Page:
Kotaku's source declined to provide specific figures on what OnLive's paid subscriber base or average concurrent traffic was, beyond the fact employees were aware something needed to happen soon. In interviews, Perlman never enumerated the company's number of subscribers, but has been quoted saying it was in the millions. Industry analysts pegged it at two million. How many of those were free or inactive account holders versus paying customers is unknown.

When the meeting broke up, there was the ritual exchanging of hugs and gallows humour among the laid off. "One of the things we were successful at with OnLive, there was a real community, not just in its engineering or some other team," the former employee said. "You could either get really angry or you could laugh. There was more laughter than anger, in my opinion.

"People were hugging, saying, 'I guess I need a box for my things,' figuring out what bar we were meeting at, so we can go get some tequila."


    This is sad, but they would have seen it coming. Word travels fast, I was working at a The Warehouse store, and we all knew closure was coming. By the time it rolled around, most of the old staff had left, a few got new jobs but held onto their original one for severance bonuses, but most of the staff that lost their jobs were casuals, and they knew what they were getting into.

    It's sad, but I'd be very surprised if they weren't prepared for this, at least somewhat.

    Not surprised that it was a failure in the slightest. They took the freedom / ownership from gamers and had ZERO advertising.

      Freedom taken away? They presented a new system of distribution, this has nothing to do with taking away freedoms.

        Read into the comment, if this is what people think (regardless if its true) onlive did something spectacularly wrong with their marketing which ain't a great start

          Taking away freedom has nothing to do with marketing, people are just stupid when a new distribution system comes along. People still say the same about Steam...

            Yeah, it does, it’s a perceived negative ideology that Marketing is supposed to remedy (what you want your consumers to think etc) if people are misguided enough to think their liberties are being taken away then Onlive didn't convey an alternative way of thinking or address consumer concerns. Its just one unhealthy reason why a company would collapse, the user actually has to have the confidence to sign up to this stuff and Marketing is the company holding their hand out and asking someone to give it a try and get on board.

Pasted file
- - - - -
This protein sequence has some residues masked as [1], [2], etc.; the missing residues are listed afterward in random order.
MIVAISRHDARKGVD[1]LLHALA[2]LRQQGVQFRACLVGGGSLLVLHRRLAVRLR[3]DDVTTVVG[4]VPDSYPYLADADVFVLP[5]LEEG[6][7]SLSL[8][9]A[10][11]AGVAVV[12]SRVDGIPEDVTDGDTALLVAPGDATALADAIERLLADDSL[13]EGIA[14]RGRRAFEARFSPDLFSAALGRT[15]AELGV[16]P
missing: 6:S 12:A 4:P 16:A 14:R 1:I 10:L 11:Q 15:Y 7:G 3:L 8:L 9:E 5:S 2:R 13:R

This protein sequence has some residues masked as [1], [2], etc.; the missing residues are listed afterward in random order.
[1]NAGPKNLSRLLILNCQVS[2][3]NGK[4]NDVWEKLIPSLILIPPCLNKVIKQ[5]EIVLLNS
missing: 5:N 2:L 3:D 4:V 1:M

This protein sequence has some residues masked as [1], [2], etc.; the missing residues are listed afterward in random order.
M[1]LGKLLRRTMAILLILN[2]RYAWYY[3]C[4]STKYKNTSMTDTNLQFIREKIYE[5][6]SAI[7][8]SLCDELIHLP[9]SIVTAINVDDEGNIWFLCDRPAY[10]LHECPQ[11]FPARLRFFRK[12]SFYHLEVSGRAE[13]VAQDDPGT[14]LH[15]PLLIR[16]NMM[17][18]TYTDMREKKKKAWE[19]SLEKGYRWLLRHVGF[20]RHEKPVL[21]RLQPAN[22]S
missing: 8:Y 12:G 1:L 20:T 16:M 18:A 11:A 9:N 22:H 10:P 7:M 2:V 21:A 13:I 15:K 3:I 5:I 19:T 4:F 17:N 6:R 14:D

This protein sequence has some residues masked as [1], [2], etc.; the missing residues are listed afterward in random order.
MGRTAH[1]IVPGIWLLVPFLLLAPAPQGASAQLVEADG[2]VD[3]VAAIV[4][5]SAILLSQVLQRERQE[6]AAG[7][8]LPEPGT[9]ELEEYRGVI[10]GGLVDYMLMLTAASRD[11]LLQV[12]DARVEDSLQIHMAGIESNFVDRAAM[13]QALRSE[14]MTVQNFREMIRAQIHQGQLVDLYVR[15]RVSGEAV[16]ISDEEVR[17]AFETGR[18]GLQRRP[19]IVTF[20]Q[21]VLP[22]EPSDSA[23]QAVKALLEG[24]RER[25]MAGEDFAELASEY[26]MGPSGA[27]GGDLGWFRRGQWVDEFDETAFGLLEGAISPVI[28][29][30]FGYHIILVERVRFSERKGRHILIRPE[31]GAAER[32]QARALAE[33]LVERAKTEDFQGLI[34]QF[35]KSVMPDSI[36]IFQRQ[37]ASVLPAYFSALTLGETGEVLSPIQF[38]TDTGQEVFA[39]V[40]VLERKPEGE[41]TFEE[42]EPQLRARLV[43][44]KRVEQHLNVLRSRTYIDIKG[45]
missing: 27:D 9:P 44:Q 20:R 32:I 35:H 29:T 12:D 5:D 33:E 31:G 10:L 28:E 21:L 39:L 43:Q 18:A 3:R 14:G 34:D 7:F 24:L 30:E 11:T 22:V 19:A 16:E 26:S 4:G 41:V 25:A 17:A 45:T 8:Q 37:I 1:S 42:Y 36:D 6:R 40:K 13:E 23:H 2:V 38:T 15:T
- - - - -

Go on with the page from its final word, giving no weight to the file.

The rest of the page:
"ownership" does not require physicality

    Wasn't the ultimate business aim of both Onlive and Gaikai to be bought out from day one?

    Onlive made it difficult for themselves by requiring a separate console and controller, where as Gaikai did not... which probably made it the more attractive acquisition option.

    Not entirely surprising - consumers don't trust the technology enough yet. It was an idea ahead of its time, and furthermore it wasn't for everybody - and the selection wasn't wide enough.

    If they had provided older games, back-catalogs and some exclusives, it might have fared better.

    If they had gone global they would have had a fair chance of survival. I tried using it, would have subscribed too, if only they hadnt been so Yankee centric . Lotta people in Australia who would have loved it.

    Scary to see them get the news like that and nothing to help them with new jobs. I hear to often of a company having everyone terminated out of the blue. At least give people 2 weeks notice!

    I don't know if broadband speeds and pricing are where they need to be for this sort of a service to be feasible. It's a pity because it's a brilliant idea - especially as there is a massive untapped market of PCs that are not up to spec with the current generation.

    Also I'm not in America and therefore can't judge but the earlier comment about lack of advertising is important - it is the lack of promotion which killed the Turbografx-16. We all knew what OnLive was because we're interested in the industry - I guarantee you that nobody outside of readers of these blogs knew what it was.